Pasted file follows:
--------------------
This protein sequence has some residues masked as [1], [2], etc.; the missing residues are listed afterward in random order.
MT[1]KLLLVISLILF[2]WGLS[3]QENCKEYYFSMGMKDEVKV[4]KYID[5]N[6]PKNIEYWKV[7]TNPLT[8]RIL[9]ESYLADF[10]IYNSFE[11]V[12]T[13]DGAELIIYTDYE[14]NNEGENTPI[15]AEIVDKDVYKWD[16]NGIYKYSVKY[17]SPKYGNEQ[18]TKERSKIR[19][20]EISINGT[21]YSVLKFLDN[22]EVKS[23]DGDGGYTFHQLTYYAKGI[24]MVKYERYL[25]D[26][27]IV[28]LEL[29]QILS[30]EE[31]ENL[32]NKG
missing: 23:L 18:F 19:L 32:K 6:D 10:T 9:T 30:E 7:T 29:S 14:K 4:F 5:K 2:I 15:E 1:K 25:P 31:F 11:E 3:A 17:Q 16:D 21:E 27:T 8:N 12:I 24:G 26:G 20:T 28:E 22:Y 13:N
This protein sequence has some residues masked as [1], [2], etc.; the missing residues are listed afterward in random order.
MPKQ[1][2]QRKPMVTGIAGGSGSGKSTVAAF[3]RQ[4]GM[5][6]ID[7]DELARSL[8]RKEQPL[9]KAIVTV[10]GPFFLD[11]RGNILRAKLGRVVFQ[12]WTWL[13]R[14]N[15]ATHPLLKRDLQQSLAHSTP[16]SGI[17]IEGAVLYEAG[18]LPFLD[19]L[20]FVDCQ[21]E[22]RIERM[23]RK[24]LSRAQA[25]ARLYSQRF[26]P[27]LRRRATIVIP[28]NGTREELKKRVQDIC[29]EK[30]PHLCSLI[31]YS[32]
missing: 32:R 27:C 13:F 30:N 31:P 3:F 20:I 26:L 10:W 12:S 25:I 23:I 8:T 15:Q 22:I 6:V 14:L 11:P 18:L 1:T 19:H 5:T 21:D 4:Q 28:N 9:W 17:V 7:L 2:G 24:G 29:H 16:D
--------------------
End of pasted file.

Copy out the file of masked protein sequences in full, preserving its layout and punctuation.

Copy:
This protein sequence has some residues masked as [1], [2], etc.; the missing residues are listed afterward in random order.
MT[1]KLLLVISLILF[2]WGLS[3]QENCKEYYFSMGMKDEVKV[4]KYID[5]N[6]PKNIEYWKV[7]TNPLT[8]RIL[9]ESYLADF[10]IYNSFE[11]V[12]T[13]DGAELIIYTDYE[14]NNEGENTPI[15]AEIVDKDVYKWD[16]NGIYKYSVKY[17]SPKYGNEQ[18]TKERSKIR[19][20]EISINGT[21]YSVLKFLDN[22]EVKS[23]DGDGGYTFHQLTYYAKGI[24]MVKYERYL[25]D[26][27]IV[28]LEL[29]QILS[30]EE[31]ENL[32]NKG
missing: 23:L 18:F 19:L 32:K 6:D 10:T 9:T 30:E 7:T 29:S 14:K 4:F 5:K 2:I 15:E 1:K 25:P 31:F 11:E 3:A 17:Q 16:D 21:E 27:T 8:N 12:I 24:G 26:G 20:T 28:E 22:Y 13:N
This protein sequence has some residues masked as [1], [2], etc.; the missing residues are listed afterward in random order.
MPKQ[1][2]QRKPMVTGIAGGSGSGKSTVAAF[3]RQ[4]GM[5][6]ID[7]DELARSL[8]RKEQPL[9]KAIVTV[10]GPFFLD[11]RGNILRAKLGRVVFQ[12]WTWL[13]R[14]N[15]ATHPLLKRDLQQSLAHSTP[16]SGI[17]IEGAVLYEAG[18]LPFLD[19]L[20]FVDCQ[21]E[22]RIERM[23]RK[24]LSRAQA[25]ARLYSQRF[26]P[27]LRRRATIVIP[28]NGTREELKKRVQDIC[29]EK[30]PHLCSLI[31]YS[32]
missing: 32:R 27:C 13:F 30:N 31:P 3:F 20:I 26:L 10:W 12:S 25:I 23:I 8:T 15:Q 22:I 6:V 14:L 11:P 18:L 1:T 19:H 5:T 21:D 4:Q 28:N 9:W 17:V 7:L 2:G 24:G 29:H 16:D